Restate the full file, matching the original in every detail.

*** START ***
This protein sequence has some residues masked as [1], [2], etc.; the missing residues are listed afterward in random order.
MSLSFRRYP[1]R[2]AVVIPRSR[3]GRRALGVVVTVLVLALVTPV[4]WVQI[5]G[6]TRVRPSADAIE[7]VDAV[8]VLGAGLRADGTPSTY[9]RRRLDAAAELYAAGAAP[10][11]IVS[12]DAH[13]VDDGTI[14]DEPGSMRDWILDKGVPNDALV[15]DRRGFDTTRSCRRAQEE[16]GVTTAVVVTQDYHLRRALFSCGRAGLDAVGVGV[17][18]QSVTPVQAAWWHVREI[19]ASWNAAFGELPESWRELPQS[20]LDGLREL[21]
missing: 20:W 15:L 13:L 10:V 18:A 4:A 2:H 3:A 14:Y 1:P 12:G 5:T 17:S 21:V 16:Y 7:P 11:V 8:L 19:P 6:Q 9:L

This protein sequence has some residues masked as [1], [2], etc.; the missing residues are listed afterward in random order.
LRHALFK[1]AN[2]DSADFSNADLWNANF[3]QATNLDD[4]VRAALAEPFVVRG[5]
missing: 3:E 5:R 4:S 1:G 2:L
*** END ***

This protein sequence has some residues masked as [1], [2], etc.; the missing residues are listed afterward in random order.
MSLSFRRYP[1]R[2]AVVIPRSR[3]GRRALGVVVTVLVLALVTPV[4]WVQI[5]G[6]TRVRPSADAIE[7]VDAV[8]VLGAGLRADGTPSTY[9]RRRLDAAAELYAAGAAP[10][11]IVS[12]DAH[13]VDDGTI[14]DEPGSMRDWILDKGVPNDALV[15]DRRGFDTTRSCRRAQEE[16]GVTTAVVVTQDYHLRRALFSCGRAGLDAVGVGV[17][18]QSVTPVQAAWWHVREI[19]ASWNAAFGELPESWRELPQS[20]LDGLREL[21]
missing: 20:W 15:L 13:L 10:V 18:A 4:A 2:H 3:A 14:Y 1:P 12:G 5:T 17:S 21:V 16:Y 7:P 11:V 8:L 19:P 6:Q 9:L

This protein sequence has some residues masked as [1], [2], etc.; the missing residues are listed afterward in random order.
LRHALFK[1]AN[2]DSADFSNADLWNANF[3]QATNLDD[4]VRAALAEPFVVRG[5]
missing: 3:E 5:R 4:S 1:G 2:L